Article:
1 The authors would like to thank the following individuals for reviewing a draft of the interim report: Nancy Duff Campbell, Kathryn Dyjak, Patrick Fagan, Susan Golonka, Ron Haskins, Lee Posey, and Mark Nowak.
2 Arizona, Louisiana, and Utah.
3 Arizona, Louisiana, South Carolina, and Utah.
Finally, we examined marriage initiatives within several identified specialty programs. We examined professional development efforts for marriage and family therapists, respite programs for parents of children with disabilities, and programs for incarcerated parents. Every state, except the District of Columbia, had an activity in at least one of
While many of the state-level marriage policies focus on activities that aim to prepare adults for marriage or prevent divorce, states are also targeting the marriage message to youth. Two such areas are school-based marriage education and abstinence-until-marriage education. Twenty-five states had policies in these areas of marriage and abstinenc
In addition to marriage preparation initiatives, states have begun to take an interest in policies to strengthen marriages after couples marry (e.g., efforts to promote communication and education may help prevent families from dissolving). Other policies encourage parents with children in common to marry. We focused on home visitation programs, m
State policymakers who are interested in taking action on marriage-related issues need to have a good understanding of trends in marriage and divorce in their state. For example, states that aim to reduce their divorce rates by one-third need reliable data on the prevalence of divorce. Thus, there is a growing interest in the quality of state-leve
Policy makers and others have suggested that transfer programs — particularly Medicaid and TANF — create a disincentive to marriage because recipients risk becoming ineligible for benefits if they marry. In fact, the disincentive applies equally to two-parent families with children in common, even if they are cohabiting and not married. With
A number of elements in the tax system can create marriage penalties or bonuses. In the federal tax system, for example, the law generally requires married couples to file taxes jointly based on a combined income. 23 Couples with similar incomes tend to face marriage penalties (i.e., the couple pays more than the combined taxes of two individuals
All jurisdictions have some requirements around the issuance of marriage licenses. For example, ten require a blood test. Twenty-one require a waiting period between the license application date and the receipt of the license (ranging from 24 hour to 5 days). Twenty-five require a waiting period between the license and the ceremony (ranging from 7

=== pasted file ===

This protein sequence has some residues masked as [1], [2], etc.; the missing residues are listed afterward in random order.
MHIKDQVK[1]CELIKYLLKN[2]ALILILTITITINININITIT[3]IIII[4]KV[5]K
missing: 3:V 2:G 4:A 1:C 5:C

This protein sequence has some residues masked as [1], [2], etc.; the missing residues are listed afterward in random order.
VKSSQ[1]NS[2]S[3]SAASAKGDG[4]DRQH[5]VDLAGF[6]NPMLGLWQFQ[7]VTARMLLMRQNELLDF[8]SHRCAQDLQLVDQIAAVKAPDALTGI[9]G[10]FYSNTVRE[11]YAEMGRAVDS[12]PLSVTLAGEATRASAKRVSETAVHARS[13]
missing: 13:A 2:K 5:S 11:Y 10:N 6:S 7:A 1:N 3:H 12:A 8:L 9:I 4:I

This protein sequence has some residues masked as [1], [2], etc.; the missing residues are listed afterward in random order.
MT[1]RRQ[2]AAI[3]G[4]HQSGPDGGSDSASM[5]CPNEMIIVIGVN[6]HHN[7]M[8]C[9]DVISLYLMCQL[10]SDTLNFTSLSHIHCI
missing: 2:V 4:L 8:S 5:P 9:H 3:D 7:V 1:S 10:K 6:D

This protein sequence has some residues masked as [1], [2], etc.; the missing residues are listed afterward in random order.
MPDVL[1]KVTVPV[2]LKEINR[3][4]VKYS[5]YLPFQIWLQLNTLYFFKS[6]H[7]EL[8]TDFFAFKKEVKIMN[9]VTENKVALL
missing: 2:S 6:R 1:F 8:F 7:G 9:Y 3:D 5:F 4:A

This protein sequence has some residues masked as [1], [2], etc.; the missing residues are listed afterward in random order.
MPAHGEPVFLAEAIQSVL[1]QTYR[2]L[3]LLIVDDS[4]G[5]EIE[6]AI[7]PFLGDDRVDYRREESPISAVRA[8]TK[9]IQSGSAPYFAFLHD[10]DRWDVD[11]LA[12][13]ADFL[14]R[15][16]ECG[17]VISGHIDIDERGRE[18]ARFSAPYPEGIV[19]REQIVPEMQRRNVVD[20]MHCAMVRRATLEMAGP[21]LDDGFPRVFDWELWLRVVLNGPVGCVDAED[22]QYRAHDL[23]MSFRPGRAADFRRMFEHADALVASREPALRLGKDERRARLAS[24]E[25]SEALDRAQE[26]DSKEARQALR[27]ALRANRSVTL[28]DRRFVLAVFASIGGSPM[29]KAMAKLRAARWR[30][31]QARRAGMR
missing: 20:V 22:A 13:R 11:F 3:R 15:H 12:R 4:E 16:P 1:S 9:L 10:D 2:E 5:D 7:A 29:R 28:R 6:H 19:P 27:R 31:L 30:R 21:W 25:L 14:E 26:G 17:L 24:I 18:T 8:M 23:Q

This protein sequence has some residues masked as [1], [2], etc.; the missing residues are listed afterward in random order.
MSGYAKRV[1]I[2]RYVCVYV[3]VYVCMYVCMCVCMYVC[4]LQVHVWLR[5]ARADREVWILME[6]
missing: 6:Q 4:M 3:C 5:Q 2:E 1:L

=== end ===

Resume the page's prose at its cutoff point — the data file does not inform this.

The second area of interest is whether states have proposed or implemented policies to change divorce laws or procedures. These policies generally sought to slow the divorce process. They educate parents about the effects of divorce and provide the opportunity for parents to stop and think about the consequences of what they are undertaking. We ex
Our first area of interest is the degree to which state officials publicly focus on marriage-related issues through statewide campaigns, commissions, and proclamations. (See Table 1 of the detailed matrices for specific state policies.) Nine states have undertaken an activity in this area. Three 2 of the nine have enacted or proposed more tha
Exhibits 1 and 2 summarize state activities. Exhibit 1 provides a concise overview of executive, judicial, or legislative action in a number of the policy areas studied for this project. As it demonstrates, states have passed laws or proposed legislation in every area studied for this project. Some states have activities in multiple areas.
This project was designed to be a short-term policy review. Given the time and budget limitations, it utilizes secondary research. We did not conduct a survey or make site visits. Our main research activities included an expert panel meeting, a broad-based Internet search, and follow-up telephone calls to sources. While the report was reviewed by
Submitted to: Department of Health and Human Services Office of the Assistant Secretary for Planning and Evaluation
The Lewin Group
Karen Gardiner, Mike Fishman
Plamen Nikolov, Stephanie Laud
With the Assistance of Theodora Ooms, Center for Law and Social Policy
National Vital Statistics System
National Vital Statistics System
National Center for Health Statistics, Division of Vital Statistics, Centers for Disease Control of the U.S. Department of Health and Human Services